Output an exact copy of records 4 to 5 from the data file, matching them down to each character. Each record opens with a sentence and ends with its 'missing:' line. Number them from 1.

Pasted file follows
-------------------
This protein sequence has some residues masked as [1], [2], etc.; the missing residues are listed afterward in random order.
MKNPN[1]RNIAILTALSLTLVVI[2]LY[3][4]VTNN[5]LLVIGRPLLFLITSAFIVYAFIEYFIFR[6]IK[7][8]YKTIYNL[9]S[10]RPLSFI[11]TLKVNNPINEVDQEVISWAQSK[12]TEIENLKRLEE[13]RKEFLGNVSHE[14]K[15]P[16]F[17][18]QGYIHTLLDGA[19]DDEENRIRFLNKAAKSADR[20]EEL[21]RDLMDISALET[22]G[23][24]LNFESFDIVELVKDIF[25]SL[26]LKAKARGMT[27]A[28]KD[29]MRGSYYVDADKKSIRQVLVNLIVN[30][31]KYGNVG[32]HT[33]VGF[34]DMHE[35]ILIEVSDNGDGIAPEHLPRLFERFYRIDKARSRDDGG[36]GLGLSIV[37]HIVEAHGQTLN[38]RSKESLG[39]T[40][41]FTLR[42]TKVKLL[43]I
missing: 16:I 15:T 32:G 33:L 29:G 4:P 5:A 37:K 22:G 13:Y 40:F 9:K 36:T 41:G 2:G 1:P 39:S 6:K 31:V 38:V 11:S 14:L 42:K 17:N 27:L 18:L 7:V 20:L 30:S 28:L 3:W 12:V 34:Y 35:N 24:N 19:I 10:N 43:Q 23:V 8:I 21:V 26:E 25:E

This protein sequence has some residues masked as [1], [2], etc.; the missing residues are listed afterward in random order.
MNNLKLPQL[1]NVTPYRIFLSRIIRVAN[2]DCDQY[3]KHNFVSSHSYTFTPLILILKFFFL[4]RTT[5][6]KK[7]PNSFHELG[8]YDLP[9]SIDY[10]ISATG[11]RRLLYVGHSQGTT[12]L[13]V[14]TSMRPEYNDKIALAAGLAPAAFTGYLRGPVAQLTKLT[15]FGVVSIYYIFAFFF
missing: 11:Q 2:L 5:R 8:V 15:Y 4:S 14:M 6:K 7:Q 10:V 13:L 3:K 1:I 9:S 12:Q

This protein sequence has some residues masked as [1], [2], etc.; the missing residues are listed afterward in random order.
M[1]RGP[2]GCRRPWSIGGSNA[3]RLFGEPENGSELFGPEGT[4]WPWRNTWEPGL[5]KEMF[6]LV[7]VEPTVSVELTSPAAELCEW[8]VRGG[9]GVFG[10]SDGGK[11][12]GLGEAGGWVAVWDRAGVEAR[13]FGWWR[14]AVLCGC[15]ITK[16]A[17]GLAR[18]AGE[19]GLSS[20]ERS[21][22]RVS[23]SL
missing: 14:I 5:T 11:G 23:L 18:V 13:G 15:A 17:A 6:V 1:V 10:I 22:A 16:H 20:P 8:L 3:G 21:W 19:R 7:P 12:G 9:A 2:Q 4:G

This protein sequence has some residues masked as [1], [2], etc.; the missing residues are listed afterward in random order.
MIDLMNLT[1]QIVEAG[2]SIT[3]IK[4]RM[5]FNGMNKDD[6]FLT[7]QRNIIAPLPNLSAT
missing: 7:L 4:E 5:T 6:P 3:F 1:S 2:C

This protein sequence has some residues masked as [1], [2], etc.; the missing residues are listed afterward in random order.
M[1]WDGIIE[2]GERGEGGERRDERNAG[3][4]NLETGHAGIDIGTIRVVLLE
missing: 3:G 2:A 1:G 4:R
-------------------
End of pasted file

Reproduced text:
This protein sequence has some residues masked as [1], [2], etc.; the missing residues are listed afterward in random order.
MIDLMNLT[1]QIVEAG[2]SIT[3]IK[4]RM[5]FNGMNKDD[6]FLT[7]QRNIIAPLPNLSAT
missing: 7:L 4:E 5:T 6:P 3:F 1:S 2:C

This protein sequence has some residues masked as [1], [2], etc.; the missing residues are listed afterward in random order.
M[1]WDGIIE[2]GERGEGGERRDERNAG[3][4]NLETGHAGIDIGTIRVVLLE
missing: 3:G 2:A 1:G 4:R